Apple is taking a fresh stab at content curation and aggregation with a native mobile app that it will release as part of iOS 9 this fall. The Apple News app will combine and curate articles from more than 50 publications at launch, and it is sure to create another rift between those who create online media, advertisers and the many companies that want to deliver it to online readers.
Apple has wanted to launch an app like News for years, according to Craig Federighi, the company's senior vice president of software engineering. It's something Apple tried and largely failed to achieve in the past. This latest move is a shift from the strategy Apple employed with Newsstand during the fall of 2011, about 18 months after the first iPad was released. As part of its last attempt to crack the world of news and information, Apple created a single folder for magazines and periodicals designed to drive paid subscriptions for specific publishers' content. News is a dedicated app that provides customized feeds of content based on users' interests and reading patterns.
"News is smart, so the more I read, the better it gets at showing me the stories I'm interested in," said Susan Prescott, Apple's vice president of product management, during her demonstration of the app at Apple's 2015 Worldwide Developers Conference on Monday. Apple News users can discover more content sources and topics in the "Explore" tab or view a curated, and automatically updated, feed of articles in the "For you" section. Early publishing partners include Condé Nast, ESPN, The New York Times, Hearst, Time Inc., CNN and Bloomberg, according to Apple.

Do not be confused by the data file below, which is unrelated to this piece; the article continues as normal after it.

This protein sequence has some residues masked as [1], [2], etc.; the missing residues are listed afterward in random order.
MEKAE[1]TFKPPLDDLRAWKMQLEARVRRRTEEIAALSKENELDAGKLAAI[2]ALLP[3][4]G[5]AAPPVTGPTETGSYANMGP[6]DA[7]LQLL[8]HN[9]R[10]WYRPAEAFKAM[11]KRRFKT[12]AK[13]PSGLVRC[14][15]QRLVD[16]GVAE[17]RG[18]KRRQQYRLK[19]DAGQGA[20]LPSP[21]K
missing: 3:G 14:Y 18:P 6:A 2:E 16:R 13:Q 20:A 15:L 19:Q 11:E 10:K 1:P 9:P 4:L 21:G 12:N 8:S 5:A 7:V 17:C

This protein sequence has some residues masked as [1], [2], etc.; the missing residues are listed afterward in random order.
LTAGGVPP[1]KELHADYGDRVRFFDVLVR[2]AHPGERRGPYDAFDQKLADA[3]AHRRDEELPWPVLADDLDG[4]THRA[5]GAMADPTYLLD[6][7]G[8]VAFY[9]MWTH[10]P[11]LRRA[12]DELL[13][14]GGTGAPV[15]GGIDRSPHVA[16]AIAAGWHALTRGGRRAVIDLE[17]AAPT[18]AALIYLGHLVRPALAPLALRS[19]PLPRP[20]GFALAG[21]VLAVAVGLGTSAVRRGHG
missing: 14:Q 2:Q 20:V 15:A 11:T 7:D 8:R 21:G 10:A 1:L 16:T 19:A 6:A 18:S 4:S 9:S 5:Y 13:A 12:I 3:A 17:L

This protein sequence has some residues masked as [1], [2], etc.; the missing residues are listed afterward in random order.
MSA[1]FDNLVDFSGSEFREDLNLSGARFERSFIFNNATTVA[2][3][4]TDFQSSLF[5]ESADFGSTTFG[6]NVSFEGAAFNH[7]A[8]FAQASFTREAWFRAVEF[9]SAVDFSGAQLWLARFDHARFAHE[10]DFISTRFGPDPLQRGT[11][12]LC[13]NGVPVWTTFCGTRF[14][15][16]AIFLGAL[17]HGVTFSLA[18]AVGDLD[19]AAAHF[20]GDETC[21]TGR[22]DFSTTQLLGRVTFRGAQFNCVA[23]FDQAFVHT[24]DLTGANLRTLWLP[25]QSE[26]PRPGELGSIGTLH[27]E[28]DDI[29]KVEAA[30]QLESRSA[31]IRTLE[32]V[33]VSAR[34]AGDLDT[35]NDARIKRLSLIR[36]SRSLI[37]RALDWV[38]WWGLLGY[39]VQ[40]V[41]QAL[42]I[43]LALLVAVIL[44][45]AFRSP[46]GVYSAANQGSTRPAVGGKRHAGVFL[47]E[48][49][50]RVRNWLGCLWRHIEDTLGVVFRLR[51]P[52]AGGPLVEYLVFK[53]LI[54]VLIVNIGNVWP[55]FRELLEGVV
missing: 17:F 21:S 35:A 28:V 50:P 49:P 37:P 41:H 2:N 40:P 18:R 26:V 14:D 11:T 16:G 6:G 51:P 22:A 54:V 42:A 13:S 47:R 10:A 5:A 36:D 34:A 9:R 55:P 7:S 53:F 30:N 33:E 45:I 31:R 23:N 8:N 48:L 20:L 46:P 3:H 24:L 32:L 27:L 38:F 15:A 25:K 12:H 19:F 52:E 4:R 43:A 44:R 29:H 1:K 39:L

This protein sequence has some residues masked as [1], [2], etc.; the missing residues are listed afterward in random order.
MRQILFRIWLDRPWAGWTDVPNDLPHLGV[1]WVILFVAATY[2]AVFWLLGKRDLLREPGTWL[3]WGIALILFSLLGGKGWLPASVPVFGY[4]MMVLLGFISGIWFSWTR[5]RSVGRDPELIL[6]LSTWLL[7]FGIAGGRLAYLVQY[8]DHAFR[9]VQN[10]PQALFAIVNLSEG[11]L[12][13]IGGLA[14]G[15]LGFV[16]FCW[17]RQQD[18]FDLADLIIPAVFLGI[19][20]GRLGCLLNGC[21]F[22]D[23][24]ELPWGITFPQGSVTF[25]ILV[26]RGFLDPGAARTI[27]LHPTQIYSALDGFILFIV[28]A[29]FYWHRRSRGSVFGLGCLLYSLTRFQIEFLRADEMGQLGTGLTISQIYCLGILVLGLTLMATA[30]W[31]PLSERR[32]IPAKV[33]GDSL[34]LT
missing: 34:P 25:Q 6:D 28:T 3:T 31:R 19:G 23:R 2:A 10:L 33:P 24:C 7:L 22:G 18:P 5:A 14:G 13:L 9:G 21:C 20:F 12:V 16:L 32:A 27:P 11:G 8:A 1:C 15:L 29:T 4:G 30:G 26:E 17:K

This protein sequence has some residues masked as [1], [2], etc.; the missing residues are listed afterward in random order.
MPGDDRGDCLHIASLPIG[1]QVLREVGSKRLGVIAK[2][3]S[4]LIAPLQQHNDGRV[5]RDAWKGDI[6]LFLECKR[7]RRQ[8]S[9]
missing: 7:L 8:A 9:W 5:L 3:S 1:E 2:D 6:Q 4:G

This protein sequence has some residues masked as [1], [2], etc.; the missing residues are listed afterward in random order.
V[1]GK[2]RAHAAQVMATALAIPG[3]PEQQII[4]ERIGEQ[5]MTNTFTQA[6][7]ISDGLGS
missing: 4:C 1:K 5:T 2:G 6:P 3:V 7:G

Apple, Google, social sites battle for aggregation domination
News will use its own article format that lets publishers such as enhance their stories with photo galleries, video, rich typography and infographics. The app also tracks more than a million topics, so users can be very specific about their interests. And as Apple's machine-learning algorithms get more details to analyze, the curation process should deliver accurate results.
The forthcoming app represents yet another shift in the publishing world, a world that's increasingly dominated by mobile consumption, but it could also give publishers access to hundreds of millions of new readers. Audiences of that scale are impossible to ignore. However, there's a potential pitfall for publishers: Companies that choose to play in Apple's sandbox could lose more control over audience data, advertisements, content distribution and branding.
The war to become the lead gatekeeper of news and information wages on, but the battlefield is wide open for the taking. Apple and Google are trying to expand their positions as the leading mobile OS providers while social networks, including Facebook, Snapchat, Twitter and LinkedIn, play up their unique capabilities to deliver information to their audiences. Apple's initiative comes on the heels of Facebook's Instant Articles program, rolled out last month, which aims to deliver content from the company's publishing partners within Facebook users' news feeds.
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